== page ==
The Clearaudio Charisma V2 ($2000) moving-magnet cartridge made its U.S. debut at AXPONA. Housed in an ebony wood body, the Charisma V2 features 3.2mV output, a boron cantilever, and a Gyger S line-contact stylus. I listened to the Charisma V2 in two setups at AXPONA and thought the sound was a more refined version of what I typically hear from a moving-magnet cartridge.
United Home Audio Ultima2
The United Home Audio Ultima2 ($22,000) tape deck with OPS-DC ($6000) power supply was used with MBL’s Noble Line electronics and 101E MkII speaker system (listed below). The Ultima2 features an updated Class A output stage with new voltage regulators, filter capacitors on every gain and eq stage, new toroidal transformers, and a CNC-machined aluminum head block cover. I listened to both my Crazy Joe tape and my direct copies of the output of my vinyl front-end. In both cases this system sounded huge with good imaging given the work put into setting up the room. The overall sound was more bottom-up than the other tape-based playback systems listened to over the duration of the show. As a result, perceived dynamic power and output level seemed to be the system strengths.
Most Significant Electronics under $15k
ModWright Ambros One and Ambros A30 Mono Blocks
ModWright Industries has introduced an upscale class of tube electronics featuring the Ambros One preamplifier ($TBD, but less than $15k), and the Ambros A30 monoblocks ($14,995/pr.). Externally, these components feature dovetail-joined hardwood and billet-aluminum enclosures. As seen in the picture, the look is eye-catching. The One is a dual-mono design including dual power supplies (with tube rectifiers), transformer-coupled inputs and outputs, and fully balanced Class A circuits with no negative feedback. The zero-negative-feedback, 30Wpc, Class A A30 monoblocks are point-to-point wired, with single triode input, parallel single-ended pentode output tubes, and hand-wound SE output transformers. I listened to this system sourced from a VPI Aries ’table with JMW 12 ’arm ($10,000), Dynavector XX2 MkII cartridge, sitting on a Dadalus Audio DiD turntable platform ($390 and up) and sourcing Daedalus Audio’s new Apollo speakers ($14,250). The stands and isolation devices were also from Deadalus Audio while all wiring was a variety of offerings from WyWires. Listening to a few tracks from Chris Isaak produced a big sound that was rich, warm, and dynamic.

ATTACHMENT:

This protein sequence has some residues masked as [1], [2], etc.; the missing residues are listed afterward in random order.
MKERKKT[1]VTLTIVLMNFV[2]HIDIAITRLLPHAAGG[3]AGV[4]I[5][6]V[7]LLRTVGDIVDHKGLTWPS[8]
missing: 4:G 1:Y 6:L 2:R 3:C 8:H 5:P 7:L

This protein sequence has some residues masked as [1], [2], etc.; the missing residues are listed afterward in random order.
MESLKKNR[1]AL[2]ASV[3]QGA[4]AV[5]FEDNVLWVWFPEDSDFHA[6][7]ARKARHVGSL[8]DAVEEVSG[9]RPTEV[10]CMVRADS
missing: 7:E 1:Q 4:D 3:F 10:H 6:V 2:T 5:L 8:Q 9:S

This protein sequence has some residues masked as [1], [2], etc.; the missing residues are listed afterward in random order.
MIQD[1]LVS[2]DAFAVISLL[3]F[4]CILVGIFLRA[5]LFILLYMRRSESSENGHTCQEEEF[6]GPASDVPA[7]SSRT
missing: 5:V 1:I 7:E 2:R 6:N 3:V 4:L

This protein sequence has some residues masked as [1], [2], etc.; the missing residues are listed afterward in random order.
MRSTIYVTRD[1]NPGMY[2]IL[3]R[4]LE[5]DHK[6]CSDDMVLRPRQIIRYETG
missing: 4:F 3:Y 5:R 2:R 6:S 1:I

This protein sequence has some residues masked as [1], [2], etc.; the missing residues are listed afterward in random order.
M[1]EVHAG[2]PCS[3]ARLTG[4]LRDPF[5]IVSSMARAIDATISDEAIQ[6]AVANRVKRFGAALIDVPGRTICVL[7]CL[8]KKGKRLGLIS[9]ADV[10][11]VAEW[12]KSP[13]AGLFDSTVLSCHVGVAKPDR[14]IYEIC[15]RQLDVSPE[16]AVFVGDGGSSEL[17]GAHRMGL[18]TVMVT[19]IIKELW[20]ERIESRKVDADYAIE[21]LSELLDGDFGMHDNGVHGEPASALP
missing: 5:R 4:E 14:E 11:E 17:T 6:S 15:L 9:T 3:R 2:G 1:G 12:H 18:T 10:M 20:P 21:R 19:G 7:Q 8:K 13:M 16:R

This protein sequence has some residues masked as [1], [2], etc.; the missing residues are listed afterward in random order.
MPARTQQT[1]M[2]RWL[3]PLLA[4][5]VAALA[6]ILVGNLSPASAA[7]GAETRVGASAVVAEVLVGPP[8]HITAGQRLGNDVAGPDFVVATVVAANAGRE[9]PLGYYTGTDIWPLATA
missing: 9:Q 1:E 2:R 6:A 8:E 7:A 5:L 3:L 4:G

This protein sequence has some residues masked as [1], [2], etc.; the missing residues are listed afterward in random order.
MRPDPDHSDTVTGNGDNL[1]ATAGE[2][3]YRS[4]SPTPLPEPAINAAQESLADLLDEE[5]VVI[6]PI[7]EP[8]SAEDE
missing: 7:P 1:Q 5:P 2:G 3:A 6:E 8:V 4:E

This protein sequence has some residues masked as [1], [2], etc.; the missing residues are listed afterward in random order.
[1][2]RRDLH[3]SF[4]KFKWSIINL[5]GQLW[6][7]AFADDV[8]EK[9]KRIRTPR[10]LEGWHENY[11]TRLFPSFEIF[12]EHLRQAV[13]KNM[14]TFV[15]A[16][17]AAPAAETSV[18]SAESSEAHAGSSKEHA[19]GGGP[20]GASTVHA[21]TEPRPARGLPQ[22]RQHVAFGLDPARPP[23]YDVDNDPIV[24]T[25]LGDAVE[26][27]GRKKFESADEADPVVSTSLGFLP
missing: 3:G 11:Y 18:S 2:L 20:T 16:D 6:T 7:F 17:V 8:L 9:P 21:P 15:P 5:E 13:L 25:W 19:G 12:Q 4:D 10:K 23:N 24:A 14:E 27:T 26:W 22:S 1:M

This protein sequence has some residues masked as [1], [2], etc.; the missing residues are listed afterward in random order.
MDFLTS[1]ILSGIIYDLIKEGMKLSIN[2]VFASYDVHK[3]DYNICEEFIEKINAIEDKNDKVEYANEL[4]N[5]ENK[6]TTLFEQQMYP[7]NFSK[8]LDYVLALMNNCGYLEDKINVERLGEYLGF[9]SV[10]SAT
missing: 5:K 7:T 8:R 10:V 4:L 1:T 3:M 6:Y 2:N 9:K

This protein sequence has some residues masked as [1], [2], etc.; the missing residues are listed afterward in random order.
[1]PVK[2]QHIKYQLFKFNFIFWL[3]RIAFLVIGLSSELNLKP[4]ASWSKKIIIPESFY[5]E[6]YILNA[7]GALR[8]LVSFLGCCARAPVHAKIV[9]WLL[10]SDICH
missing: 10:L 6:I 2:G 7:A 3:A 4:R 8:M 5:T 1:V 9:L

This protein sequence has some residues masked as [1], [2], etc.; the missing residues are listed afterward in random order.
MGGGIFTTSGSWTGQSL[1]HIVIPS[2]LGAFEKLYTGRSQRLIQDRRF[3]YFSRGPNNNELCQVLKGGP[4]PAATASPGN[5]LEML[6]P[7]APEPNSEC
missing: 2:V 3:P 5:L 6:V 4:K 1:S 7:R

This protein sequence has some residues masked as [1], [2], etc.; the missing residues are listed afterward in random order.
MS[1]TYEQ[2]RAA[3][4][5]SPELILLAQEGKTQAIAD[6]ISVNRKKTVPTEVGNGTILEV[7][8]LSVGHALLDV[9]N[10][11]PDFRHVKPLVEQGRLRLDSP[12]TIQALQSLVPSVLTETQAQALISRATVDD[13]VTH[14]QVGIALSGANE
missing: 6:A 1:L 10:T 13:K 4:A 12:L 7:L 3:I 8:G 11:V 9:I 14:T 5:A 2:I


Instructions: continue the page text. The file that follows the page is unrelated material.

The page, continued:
The NR-7CD ($3999) network CD receiver is one of a growing trend of DAC/streamers gaining preamplifier and amplifier functionality. Built in the same factory as the Esoteric line of electronics, the receiver is equipped to handle digital input from USB (for storage), optical, coax, and LAN via Ethernet connection. Formats include DSD (DSF, DSDIFF) up to 5.6Mhz and PCM (including FLAC, ALAC, WAV, AIFF, MP3, AAC) up to 384kHz/32-bit. The NR-7CD also receives TIDAL and Qobuz (subscriptions required) and has a free iOS/Android based control application called TEAC HR Streamer. The internal CD transport is engineered by TEAC. The unit has dual AK4490 DACs for each channel, Bluetooth, OpenHome for NAS access, RCA line input, headphone output, and 110Wpc (4 ohms) output power. A demo CD played back on the system produced a very believable and spacious piano as recorded in the acoustic space of a church.
AVM Audio Ovation CS 8.2